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|Title:||Bioremediation of hydrocarbon contaminated soils and drill cuttings using composting with agricultural wastes|
|Authors:||Davis, Davidson Dimabo|
|Abstract:||A compost-bioremediation approach was adopted in this study to explore more sustainable and economically viable methods of degrading pollutant hydrocarbons in oil-field drill cuttings and coal tar impacted soils (CTIS). The compost amendments used were agricultural waste products including grass cuttings, spent mushroom compost and straw. Laboratory-scale compost experiments were conducted to test the performance of different compost blends comprised of each contaminated medium and organic amendments in different mix ratios for 53 days. The compost mix type which produced the greatest reduction in pollutant hydrocarbon concentrations was further scaled-up and tested in an outdoor pilot scale compost treatment for 56 days. At the end of the lab-scale treatments, degradations in total petroleum hydrocarbon (TPH) concentrations of 85.1% and 90.6% were recorded for the drill cuttings and CTIS, compared to 36.7% and 28.4% that was achieved in the control experiments, respectively. The concentrations of total n-alkanes and polycyclic aromatic hydrocarbons (PAHs) were significantly decreased in the best performing compost mix types, however most of the 5 and 6-ring PAH compounds in the CTIS treatment compost mix exhibited recalcitrance to degradation and some even appeared to increase in concentration which is ascribed to increased PAH availability to solvent extraction and reduction in the compost mass during the composting-biodegradation process. The best performing compost mix type for treatment of CTIS was subsequently tested in outdoor tumbler compost bins after being scaled-up by a factor of 600; this was found to produce 78% degradation of TPH concentration at the end of the treatment period. Concentrations of total nalkanes and PAHs were also significantly lowered by biodegradation. Low molecular weight (2 and 3-ring) PAHs were almost completely removed and 4-ring PAHs from the coal tar, including fluoranthene, pyrene, benzo[a]anthracene and chrysene were significantly degraded but not the 5 and 6-ring PAH compounds. Phytotoxicity assays showed that the seed germination in the treated matrix was 70% and 20% more, for corn and pea, respectively, 5 days after planting and 78% more for mustard 3 days after planting. Phosphatase enzyme activity was found to decrease in the treated matrices possibly due to the short time between end of composting and testing. The results generated from the chemical and toxicity assays of this study showed the efficacy of the composting treatment for hydrocarbon removal from these contaminated matrices and identified the best performing compost mix types (DGMSt3 and SGSt3) which can be further tested in field scale trials.|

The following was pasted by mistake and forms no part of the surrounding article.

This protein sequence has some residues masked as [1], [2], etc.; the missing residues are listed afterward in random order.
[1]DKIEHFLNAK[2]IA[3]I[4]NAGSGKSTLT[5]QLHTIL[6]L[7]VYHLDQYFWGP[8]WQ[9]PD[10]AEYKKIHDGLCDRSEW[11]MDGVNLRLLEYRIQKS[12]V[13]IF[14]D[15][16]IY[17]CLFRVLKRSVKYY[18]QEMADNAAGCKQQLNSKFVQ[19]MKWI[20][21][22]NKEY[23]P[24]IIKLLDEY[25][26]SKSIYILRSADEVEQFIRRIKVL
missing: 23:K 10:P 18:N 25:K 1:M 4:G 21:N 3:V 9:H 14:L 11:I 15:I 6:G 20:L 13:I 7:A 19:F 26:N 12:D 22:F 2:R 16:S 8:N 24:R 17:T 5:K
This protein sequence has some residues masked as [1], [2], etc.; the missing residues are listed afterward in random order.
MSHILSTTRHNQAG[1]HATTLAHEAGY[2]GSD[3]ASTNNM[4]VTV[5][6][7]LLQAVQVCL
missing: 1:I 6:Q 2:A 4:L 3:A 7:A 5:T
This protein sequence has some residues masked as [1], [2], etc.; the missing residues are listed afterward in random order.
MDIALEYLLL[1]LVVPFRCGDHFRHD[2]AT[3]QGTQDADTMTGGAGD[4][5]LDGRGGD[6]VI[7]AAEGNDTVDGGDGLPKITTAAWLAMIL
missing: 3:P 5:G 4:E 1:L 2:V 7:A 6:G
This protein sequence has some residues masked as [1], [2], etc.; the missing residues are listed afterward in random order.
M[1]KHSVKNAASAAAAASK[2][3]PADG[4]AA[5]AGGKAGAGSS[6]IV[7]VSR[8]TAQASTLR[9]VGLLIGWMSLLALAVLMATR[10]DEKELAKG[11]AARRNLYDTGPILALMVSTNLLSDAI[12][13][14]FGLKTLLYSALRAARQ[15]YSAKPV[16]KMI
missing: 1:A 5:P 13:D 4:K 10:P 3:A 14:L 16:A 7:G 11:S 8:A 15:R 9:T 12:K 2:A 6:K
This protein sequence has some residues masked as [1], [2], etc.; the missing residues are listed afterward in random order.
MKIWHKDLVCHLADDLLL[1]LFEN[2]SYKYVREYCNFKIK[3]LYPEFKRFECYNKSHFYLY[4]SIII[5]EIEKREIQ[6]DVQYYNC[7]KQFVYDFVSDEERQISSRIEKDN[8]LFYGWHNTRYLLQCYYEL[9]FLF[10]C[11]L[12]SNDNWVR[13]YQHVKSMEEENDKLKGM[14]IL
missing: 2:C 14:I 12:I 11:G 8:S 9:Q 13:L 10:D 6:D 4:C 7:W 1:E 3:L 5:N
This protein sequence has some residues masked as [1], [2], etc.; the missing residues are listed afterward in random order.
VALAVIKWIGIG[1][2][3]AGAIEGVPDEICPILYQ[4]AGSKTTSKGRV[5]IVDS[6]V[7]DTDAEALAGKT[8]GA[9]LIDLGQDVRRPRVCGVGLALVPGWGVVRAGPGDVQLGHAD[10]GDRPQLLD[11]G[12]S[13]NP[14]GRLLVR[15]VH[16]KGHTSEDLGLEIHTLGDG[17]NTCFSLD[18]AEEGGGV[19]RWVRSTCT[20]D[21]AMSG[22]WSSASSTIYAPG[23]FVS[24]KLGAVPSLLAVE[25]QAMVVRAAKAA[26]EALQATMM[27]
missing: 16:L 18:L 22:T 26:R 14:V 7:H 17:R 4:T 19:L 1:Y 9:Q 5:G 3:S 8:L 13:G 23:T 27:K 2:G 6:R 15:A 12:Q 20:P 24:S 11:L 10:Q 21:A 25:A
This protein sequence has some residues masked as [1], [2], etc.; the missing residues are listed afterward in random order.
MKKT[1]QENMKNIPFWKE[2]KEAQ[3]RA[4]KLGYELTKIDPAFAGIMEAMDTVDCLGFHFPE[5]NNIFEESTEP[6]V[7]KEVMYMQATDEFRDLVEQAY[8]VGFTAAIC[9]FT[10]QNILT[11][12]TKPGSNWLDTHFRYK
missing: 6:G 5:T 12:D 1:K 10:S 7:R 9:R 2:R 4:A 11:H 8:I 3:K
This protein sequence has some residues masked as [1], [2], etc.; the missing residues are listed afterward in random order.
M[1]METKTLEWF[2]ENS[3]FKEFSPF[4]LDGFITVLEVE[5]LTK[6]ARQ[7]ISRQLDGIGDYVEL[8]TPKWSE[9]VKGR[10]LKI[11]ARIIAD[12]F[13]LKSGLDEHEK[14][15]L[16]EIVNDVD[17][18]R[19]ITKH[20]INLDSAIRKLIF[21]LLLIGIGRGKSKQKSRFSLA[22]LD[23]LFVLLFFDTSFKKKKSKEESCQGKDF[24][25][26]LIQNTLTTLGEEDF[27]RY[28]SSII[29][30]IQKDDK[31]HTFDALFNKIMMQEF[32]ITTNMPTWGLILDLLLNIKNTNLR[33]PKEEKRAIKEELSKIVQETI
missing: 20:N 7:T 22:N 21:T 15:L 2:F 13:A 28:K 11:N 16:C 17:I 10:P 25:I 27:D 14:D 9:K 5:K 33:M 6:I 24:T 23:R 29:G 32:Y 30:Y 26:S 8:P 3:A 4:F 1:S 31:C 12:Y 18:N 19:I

|Appears in Collections:||School of Civil Engineering and Geosciences|
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